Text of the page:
Shanghai witnesses a revival of neighborhood spirit

Wang Yanlin
Lockdown has been tough on everyone, but it has brought us all closer. And that is a benefit that will likely outlast the pandemic.
Wang Yanlin
Shanghai witnesses a revival of neighborhood spirit

"Tuanzhang," or group buying coordinators, are seen in a compound in Jiading District. They have played an essential role in helping neighbors purchase daily necessities during the lockdown and are a good example of "prosocial behaviors."

There has been renewal of close relationships between neighbors in Shanghai, as people in lockdown have become closer than before.

Shanghai Daily has compiled a "dictionary" of key words commonly used in the ongoing fight against COVID-19, and "neighbor" is one of them.

The city's lockdown has largely improved relationships between neighbors in Shanghai, many of whom barely knew each other before because of an insulated lifestyle in modern apartment buildings and the sheer size of the city.

In my case, even the family living opposite to us was only a nodding acquaintance before the lockdown. But now I can name all the people in my building, and a lot of them have been newly listed in my WeChat contacts.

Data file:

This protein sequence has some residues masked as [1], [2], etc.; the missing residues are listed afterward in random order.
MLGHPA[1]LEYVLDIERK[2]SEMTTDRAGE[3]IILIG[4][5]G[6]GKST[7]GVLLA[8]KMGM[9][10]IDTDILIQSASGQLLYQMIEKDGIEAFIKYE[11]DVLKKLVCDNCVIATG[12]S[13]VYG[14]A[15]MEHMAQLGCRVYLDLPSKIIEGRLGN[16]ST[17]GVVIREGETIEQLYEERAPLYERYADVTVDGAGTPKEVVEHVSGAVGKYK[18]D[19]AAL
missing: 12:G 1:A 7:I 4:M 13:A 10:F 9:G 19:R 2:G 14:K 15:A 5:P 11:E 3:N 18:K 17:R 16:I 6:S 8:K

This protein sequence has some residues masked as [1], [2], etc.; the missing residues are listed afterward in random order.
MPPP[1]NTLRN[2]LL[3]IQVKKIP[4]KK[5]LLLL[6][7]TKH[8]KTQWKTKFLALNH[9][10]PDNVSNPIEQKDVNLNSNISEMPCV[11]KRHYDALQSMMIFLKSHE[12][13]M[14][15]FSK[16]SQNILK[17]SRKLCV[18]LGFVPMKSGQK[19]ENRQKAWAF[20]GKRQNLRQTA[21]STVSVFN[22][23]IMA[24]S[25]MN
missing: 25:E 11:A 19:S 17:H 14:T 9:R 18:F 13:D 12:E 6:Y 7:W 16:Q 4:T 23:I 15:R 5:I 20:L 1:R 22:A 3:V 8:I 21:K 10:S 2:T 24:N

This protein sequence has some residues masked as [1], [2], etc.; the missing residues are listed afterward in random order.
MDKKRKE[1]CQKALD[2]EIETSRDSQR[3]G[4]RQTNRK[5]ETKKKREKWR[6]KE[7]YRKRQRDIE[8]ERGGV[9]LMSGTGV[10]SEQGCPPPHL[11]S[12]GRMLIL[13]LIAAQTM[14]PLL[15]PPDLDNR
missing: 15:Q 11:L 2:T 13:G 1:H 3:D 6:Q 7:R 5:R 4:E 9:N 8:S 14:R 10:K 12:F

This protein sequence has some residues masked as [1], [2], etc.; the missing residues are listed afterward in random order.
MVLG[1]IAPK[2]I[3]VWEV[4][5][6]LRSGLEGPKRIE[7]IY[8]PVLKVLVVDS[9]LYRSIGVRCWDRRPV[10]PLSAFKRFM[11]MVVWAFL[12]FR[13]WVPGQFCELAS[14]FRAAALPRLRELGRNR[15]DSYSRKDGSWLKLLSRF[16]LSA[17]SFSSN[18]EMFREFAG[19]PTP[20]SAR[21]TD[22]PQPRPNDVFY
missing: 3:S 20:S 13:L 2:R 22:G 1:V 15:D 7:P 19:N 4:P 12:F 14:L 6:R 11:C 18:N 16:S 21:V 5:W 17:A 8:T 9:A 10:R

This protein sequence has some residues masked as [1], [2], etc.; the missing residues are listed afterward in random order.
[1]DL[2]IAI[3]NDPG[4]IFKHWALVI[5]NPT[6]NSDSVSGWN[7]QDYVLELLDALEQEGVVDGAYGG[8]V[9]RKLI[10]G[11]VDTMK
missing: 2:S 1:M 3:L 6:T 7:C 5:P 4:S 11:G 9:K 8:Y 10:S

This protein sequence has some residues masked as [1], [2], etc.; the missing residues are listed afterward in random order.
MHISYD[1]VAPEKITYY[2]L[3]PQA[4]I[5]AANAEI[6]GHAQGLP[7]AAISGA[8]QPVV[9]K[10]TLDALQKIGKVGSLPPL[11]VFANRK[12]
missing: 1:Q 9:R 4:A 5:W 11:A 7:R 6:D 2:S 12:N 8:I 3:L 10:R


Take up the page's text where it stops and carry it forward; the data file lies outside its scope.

Hu Jianqiang, a professor at Fudan University's School of Management, said the lockdown has "reconstructed" neighborhood relations in many communities in Shanghai, making "prosocial behaviors" more recognizable.

The term prosocial behaviors refers to the intent to benefit others. During the lockdown, providing help for neighbors, sharing food and daily necessities, or smiling through a mask for cooperation, are good examples of prosocial behaviors.

I received a lot of favors from my neighbors in the past two months and have returned some. Each time we needed to go downstairs to do nucleic acid tests, one of my neighbors would send information to our apartment building's WeChat group; and whenever there were offerings of group purchases, we would begin "teamwork" to get the exact amount of food we needed instead of struggling with the question of "to buy, or to waste."

Professor Hu's study also found via a survey of more than 8,000 people that Shanghai's prosocial behaviors are comparatively reserved, or in other words, people are rational. If there was any COVID-positive case in the neighborhood, people automatically refrained from prosocial behaviors. To stay COVID-free is clearly a priority for Shanghai residents.

It reminded me of the safety rules for an in-flight emergency on a plane. Only after people put their own oxygen mask on should they help others.

In Shanghainese, there is a premium compliment for a wise person: "Ling De Qing," meaning the person has clear logic, correct judgment, and efficient actions.

So this noble trait of Shanghai people is partly presented in the renewed neighborly relations that may contribute to Shanghai's evolving city culture: We are more intimate, but there are strict lines, for example, for safety and privacy.

Traditional Chinese wisdom tells us that a good neighbor is better than relatives afar.

We may have seen a revival of this ancient wisdom in Shanghai.

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